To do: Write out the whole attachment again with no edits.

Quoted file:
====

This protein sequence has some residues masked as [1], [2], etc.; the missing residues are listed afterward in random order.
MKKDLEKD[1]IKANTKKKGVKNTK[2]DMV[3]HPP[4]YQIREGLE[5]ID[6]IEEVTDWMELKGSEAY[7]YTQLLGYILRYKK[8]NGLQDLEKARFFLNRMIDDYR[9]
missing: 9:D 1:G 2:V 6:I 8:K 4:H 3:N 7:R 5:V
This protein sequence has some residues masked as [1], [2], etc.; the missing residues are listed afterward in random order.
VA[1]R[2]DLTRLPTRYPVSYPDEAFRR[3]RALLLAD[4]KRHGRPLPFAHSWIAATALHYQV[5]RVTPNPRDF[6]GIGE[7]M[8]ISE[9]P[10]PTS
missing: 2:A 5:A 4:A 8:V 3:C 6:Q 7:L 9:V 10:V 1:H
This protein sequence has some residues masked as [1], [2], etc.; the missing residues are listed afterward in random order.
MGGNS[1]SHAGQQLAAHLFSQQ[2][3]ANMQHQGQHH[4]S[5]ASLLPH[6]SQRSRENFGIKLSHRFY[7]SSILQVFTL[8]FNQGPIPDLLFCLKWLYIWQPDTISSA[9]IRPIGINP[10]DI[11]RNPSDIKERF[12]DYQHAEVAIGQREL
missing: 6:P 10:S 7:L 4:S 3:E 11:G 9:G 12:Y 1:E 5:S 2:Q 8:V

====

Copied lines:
This protein sequence has some residues masked as [1], [2], etc.; the missing residues are listed afterward in random order.
MKKDLEKD[1]IKANTKKKGVKNTK[2]DMV[3]HPP[4]YQIREGLE[5]ID[6]IEEVTDWMELKGSEAY[7]YTQLLGYILRYKK[8]NGLQDLEKARFFLNRMIDDYR[9]
missing: 9:D 1:G 2:V 6:I 8:K 4:H 3:N 7:R 5:V
This protein sequence has some residues masked as [1], [2], etc.; the missing residues are listed afterward in random order.
VA[1]R[2]DLTRLPTRYPVSYPDEAFRR[3]RALLLAD[4]KRHGRPLPFAHSWIAATALHYQV[5]RVTPNPRDF[6]GIGE[7]M[8]ISE[9]P[10]PTS
missing: 2:A 5:A 4:A 8:V 3:C 6:Q 7:L 9:V 10:V 1:H
This protein sequence has some residues masked as [1], [2], etc.; the missing residues are listed afterward in random order.
MGGNS[1]SHAGQQLAAHLFSQQ[2][3]ANMQHQGQHH[4]S[5]ASLLPH[6]SQRSRENFGIKLSHRFY[7]SSILQVFTL[8]FNQGPIPDLLFCLKWLYIWQPDTISSA[9]IRPIGINP[10]DI[11]RNPSDIKERF[12]DYQHAEVAIGQREL
missing: 6:P 10:S 7:L 4:S 3:E 11:G 9:G 12:Y 1:E 5:S 2:Q 8:V